“However, would you want someone to drive a car without knowing how to drive it or having any training?” she said. “Or would you want somebody to perform surgery on you without having any training?
“I believe in the Second Amendment, but I believe there is a way to be much safer through some proper training.”
Parker countered that driving a car or performing surgery do not fall under “constitutionally protected conduct.”
“Yes, training is good and should be encouraged and be affordable,” he said. “I would even like to see the state and counties offer that through our law enforcement.
“But when we mandate those things, we’re infringing on the law of the land.”
Stennett, in response to a question from Parker’s moderator, noted that Idaho agreed not to seek control of federal public lands when it entered statehood, but said she felt personally that “there could be better management of federal lands,” especially in light of wildfires across the West in recent years.
She pointed to collaboratives across the state that bring local, state and federal voices together with the aim of improving public land management, creating jobs, boosting selective logging and improving the health of forests. Stennett said she had spoken with Idaho’s congressional representatives about crafting a new federal land management plan.
Parker agreed that management of federal lands could be improved, and expressed appreciation for initiatives that encourage cooperation among federal, state and local stakeholders. Idaho should “start pushing timber sales,” Parker said, particularly in northern Idaho communities, and make sure the federal government maintains public access to federal land.
“I believe our state could do a little bit more to hold their feet to the fire and make sure they’re keeping our accesses open,” Parker said.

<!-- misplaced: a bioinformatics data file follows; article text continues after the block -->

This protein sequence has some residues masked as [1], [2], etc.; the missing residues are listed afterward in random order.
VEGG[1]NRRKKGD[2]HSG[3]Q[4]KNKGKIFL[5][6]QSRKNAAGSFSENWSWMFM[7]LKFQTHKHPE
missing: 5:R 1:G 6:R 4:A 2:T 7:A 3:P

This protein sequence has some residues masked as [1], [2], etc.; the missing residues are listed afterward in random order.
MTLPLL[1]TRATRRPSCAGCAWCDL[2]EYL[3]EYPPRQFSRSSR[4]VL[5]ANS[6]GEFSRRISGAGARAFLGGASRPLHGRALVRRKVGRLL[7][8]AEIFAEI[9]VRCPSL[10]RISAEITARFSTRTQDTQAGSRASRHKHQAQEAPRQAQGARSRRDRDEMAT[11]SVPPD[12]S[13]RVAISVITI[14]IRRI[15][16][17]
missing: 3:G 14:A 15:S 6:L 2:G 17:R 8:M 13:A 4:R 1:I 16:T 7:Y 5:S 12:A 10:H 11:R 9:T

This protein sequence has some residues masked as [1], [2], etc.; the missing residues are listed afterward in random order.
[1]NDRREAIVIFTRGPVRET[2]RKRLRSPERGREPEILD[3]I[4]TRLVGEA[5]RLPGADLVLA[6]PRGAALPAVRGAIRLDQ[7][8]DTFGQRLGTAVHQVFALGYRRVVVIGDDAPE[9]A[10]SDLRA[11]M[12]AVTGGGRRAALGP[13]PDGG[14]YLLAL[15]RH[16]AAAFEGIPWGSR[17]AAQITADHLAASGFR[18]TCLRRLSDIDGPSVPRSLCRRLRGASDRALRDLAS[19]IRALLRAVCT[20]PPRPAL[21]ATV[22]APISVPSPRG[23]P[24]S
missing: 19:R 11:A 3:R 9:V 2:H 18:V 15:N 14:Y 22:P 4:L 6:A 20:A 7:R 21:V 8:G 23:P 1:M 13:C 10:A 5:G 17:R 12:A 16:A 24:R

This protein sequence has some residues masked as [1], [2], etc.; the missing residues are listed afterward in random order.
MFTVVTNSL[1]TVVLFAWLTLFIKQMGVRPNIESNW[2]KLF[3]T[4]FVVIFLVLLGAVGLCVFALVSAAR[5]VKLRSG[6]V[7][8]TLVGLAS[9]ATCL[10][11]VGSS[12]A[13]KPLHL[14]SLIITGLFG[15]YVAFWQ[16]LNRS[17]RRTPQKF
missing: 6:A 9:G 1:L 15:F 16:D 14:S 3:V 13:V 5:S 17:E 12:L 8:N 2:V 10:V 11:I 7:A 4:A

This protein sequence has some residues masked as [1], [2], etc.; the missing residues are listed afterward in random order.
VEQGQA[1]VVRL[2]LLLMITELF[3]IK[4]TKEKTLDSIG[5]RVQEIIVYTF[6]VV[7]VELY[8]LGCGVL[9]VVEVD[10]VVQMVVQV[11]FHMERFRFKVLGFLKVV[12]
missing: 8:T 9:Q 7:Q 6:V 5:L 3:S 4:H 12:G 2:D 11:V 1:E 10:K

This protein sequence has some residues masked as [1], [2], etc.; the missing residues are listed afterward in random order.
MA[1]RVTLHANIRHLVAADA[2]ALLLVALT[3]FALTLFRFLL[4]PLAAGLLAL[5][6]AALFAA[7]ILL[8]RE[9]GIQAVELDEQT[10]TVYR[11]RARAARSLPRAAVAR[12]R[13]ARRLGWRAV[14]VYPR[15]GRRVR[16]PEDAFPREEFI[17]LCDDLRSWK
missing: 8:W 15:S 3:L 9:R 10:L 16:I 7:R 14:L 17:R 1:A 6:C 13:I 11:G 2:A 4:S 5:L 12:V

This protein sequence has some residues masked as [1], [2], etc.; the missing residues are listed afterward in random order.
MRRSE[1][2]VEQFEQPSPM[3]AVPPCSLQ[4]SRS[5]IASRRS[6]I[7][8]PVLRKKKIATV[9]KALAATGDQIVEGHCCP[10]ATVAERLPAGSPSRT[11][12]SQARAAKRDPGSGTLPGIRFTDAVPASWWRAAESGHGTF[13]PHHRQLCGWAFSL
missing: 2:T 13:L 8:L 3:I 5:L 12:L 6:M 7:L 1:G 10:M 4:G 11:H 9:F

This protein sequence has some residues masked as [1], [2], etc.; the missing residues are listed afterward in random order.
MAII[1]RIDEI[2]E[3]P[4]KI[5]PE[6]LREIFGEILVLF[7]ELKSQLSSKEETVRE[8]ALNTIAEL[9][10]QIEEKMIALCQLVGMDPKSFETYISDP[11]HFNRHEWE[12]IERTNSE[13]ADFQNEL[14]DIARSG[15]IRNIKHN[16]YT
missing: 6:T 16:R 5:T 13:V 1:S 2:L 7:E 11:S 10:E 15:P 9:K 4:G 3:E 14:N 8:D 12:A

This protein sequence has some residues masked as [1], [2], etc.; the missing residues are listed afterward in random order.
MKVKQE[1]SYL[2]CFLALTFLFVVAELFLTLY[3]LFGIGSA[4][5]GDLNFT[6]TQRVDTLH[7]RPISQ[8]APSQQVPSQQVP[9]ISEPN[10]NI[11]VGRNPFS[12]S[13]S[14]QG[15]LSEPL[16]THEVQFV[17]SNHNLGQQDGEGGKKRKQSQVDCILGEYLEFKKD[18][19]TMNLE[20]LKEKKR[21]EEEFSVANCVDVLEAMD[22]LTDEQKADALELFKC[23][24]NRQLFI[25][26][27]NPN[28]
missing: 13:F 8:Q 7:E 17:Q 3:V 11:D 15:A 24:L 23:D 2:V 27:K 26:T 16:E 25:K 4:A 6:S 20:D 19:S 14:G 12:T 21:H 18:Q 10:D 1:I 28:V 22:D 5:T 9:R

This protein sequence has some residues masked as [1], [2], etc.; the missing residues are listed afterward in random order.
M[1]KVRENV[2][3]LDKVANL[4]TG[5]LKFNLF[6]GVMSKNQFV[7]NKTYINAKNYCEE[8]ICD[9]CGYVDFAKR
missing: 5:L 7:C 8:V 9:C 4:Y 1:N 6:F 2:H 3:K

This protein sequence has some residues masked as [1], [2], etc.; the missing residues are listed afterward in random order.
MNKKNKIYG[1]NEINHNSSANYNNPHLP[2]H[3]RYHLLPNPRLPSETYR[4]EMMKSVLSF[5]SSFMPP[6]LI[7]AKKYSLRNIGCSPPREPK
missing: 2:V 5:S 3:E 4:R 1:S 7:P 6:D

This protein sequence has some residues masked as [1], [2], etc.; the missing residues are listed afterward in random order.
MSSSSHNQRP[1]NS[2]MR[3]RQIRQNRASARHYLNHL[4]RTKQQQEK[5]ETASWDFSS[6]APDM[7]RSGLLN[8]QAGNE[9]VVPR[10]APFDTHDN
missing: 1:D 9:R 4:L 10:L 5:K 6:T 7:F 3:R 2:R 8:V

Upholding the law
“I would take two more misdemeanor obstructions to stand up for the First Amendment,” Parker said, when asked by Stennett’s moderator whether he would follow all of Idaho’s laws if elected to the Legislature.
“Yes, I would follow the law [if elected],” Parker continued. “But an unjust law is an illegal law. What I’ll do is try to make sure that doesn’t happen, that those unjust laws don’t get put in place.”
Stennett noted that legislators, when sworn into office, swear to obey the law.
“There are some [laws] I would disagree with or hope to make better or alter or change,” Stennett said. “But our jobs are to do that in the proper fashion. Until then, we have to uphold it.”
In 2018, 61 percent of Idaho voters approved the expansion of Medicaid. How—and whether—the state should fund that expansion has been a point of contention in the Idaho statehouse.
When asked by Stennett’s moderator whether he would defend Medicaid expansion if elected to office, Parker said he would need to read a specific bill on the matter before taking a stance on it. He added that he believes the ballot initiative process—through which Medicaid expansion was approved and made law by voters—“needs to come with funding.”